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The Daily Wildcat

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The Daily Wildcat

The Daily Wildcat


Soundbites: Feb. 24

Posters tell us about candidates, but what do they know about us?

Why does it seem that the only time ASUA members behave in a serious manner is when their election season starts?  

I was recently plagued with having to listen to candidates for the Associated Students of the University of Arizona complain about how little free time they had because they were so focused on their campaign. Simultaneously, another candidate was ranting about how his campaign posters were being torn down, and how a member of his campaign actually watched as the event occurred and then attempted to chase down the culprit. The candidate suggested stricter punishments for those caught doing so as a way to make people afraid of pulling down ASUA campaign posters.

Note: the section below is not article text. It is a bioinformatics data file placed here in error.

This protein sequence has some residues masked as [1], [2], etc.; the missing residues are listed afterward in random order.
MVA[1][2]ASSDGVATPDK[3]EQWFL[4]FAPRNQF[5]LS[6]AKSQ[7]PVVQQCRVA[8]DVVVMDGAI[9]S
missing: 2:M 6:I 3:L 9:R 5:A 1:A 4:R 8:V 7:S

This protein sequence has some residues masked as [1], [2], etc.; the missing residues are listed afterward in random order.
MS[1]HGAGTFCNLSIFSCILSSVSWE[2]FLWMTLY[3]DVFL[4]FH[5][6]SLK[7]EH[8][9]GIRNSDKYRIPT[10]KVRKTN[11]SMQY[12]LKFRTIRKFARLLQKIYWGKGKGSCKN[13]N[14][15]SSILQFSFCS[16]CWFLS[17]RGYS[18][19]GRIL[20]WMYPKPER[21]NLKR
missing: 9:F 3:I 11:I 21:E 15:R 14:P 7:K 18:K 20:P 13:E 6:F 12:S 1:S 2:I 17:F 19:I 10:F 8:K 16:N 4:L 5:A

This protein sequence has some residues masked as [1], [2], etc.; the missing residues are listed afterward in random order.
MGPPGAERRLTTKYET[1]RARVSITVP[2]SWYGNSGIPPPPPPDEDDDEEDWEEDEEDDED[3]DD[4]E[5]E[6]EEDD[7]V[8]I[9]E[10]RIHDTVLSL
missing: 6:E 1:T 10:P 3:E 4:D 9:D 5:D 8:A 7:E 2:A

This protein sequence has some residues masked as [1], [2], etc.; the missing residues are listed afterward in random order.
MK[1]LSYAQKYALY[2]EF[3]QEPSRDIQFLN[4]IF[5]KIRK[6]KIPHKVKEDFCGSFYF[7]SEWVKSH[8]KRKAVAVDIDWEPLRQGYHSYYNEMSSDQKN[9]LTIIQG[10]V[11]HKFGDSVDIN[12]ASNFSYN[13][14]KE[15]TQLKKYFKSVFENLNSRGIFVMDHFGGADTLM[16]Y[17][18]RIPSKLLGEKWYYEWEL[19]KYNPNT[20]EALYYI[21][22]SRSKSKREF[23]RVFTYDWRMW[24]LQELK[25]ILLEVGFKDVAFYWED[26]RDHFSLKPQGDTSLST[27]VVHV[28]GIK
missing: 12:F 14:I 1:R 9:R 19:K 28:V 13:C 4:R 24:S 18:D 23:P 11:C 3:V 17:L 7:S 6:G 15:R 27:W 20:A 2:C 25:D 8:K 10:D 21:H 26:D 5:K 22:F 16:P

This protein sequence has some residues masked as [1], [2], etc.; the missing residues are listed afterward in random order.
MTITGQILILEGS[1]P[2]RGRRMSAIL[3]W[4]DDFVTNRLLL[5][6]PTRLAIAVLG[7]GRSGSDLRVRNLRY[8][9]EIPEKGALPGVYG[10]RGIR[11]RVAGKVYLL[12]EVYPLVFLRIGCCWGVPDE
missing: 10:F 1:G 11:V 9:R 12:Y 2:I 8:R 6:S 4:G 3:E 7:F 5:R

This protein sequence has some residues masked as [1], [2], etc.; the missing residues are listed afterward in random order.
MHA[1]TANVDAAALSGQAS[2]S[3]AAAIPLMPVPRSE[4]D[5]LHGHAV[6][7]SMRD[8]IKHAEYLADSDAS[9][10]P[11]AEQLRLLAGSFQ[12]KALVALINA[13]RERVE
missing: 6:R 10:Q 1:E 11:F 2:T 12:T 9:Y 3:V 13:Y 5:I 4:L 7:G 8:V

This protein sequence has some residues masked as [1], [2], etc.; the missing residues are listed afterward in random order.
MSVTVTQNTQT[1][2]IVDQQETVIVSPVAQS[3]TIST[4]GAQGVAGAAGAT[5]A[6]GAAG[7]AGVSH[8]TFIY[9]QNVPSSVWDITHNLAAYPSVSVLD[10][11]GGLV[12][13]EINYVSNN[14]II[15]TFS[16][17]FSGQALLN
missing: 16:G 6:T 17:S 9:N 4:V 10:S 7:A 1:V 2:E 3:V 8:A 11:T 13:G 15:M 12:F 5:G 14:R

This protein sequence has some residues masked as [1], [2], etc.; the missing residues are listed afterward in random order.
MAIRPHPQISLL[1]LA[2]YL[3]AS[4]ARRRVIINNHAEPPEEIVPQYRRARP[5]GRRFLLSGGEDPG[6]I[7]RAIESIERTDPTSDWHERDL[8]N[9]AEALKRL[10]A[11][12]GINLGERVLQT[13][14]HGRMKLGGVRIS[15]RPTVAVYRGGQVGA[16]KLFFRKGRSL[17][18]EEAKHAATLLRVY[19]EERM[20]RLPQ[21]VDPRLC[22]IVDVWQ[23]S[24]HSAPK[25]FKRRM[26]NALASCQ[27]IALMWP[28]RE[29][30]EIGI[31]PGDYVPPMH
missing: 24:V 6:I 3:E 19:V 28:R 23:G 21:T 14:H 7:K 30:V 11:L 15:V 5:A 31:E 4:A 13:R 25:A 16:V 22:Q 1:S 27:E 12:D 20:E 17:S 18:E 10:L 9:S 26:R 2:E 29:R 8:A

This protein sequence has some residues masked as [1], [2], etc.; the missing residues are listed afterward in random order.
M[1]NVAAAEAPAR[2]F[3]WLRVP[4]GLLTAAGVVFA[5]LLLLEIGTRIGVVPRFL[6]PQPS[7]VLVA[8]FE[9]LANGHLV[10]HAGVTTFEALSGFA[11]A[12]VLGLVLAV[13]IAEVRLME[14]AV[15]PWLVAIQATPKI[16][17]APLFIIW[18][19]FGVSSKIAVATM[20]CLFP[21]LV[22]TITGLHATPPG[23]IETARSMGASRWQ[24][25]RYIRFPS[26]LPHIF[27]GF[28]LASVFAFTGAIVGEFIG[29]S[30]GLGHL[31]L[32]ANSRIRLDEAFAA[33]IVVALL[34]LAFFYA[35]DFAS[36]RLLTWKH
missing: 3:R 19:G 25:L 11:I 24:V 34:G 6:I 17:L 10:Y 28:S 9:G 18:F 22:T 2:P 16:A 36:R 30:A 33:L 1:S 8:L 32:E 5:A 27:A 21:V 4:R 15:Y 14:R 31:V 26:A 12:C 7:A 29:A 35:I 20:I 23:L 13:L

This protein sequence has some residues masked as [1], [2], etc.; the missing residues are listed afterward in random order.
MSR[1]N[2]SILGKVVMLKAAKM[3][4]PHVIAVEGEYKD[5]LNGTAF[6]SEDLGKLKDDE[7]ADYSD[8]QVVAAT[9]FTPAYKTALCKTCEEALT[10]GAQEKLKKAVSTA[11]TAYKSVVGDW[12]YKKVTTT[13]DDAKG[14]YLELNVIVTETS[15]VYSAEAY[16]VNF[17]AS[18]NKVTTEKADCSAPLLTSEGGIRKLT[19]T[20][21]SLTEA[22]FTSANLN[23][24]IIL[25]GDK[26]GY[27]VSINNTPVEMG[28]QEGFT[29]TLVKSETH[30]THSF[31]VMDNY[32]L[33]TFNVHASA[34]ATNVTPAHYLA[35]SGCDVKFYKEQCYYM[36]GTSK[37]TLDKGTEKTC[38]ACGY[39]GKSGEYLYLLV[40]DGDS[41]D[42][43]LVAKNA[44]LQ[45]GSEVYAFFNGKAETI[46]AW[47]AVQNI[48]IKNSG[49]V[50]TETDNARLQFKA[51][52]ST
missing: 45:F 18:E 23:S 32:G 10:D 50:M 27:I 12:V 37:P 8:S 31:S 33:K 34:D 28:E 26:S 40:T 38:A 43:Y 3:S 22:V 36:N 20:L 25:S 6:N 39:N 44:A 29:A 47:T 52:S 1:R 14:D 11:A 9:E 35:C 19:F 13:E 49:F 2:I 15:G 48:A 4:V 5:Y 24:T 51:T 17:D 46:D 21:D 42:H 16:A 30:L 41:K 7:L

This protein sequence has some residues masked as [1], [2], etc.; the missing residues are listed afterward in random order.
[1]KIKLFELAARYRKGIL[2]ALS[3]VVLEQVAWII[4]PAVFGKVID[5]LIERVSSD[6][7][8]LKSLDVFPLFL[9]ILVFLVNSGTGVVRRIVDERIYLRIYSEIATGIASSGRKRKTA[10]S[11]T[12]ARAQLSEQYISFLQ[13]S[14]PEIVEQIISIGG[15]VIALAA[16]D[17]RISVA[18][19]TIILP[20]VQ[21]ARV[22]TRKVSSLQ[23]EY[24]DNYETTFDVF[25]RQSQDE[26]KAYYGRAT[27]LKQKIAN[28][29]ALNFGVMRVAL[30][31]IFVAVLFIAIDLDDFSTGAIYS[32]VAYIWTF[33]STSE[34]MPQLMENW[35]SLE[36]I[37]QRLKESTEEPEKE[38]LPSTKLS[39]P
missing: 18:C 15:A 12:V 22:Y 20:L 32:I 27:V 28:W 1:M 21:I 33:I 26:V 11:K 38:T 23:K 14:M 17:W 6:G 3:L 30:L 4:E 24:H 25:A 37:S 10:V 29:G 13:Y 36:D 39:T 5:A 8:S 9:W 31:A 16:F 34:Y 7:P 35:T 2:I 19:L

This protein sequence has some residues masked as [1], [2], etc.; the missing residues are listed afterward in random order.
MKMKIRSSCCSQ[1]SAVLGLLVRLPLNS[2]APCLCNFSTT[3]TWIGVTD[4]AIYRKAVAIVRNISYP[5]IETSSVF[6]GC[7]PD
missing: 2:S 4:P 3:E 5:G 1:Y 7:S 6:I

To be fair, who knows if the person removing campaign flyers is even affiliated with another campaign? (And if that were the case, I hate to say it, but Elections Commissioner Michael Colletti is powerless to do much of anything). Is it possible that they just wanted to remove a meaningless ASUA campaign poster with an even more meaningless slogan so that they could put up their club meeting flyer?

ASUA certainly works hard, and having worked alongside many people in the office I can attest to their strong will. But ASUA tends to focus all its diligence in the wrong arenas. Instead of just ignoring that someone out there is removing campaign flyers, this candidate focused his energy on punishing other candidates who might be trying to sabotage him.  

It does not matter how many people get to see your groovy colored flyers. The truly relevant issues are not how early you got up or how tired you are from doing things that in no way affect your knowledge of the student body and your ability to serve it.

Use the elections to make students believe that you’re truly a unique candidate and break away from the typical ASUA mold. Believe me, there are reasons why so many people are not involved in ASUA, and the cause is not only because people don’t know about ASUA or how much work they do.  

— Storm Byrd is a political science sophomore.

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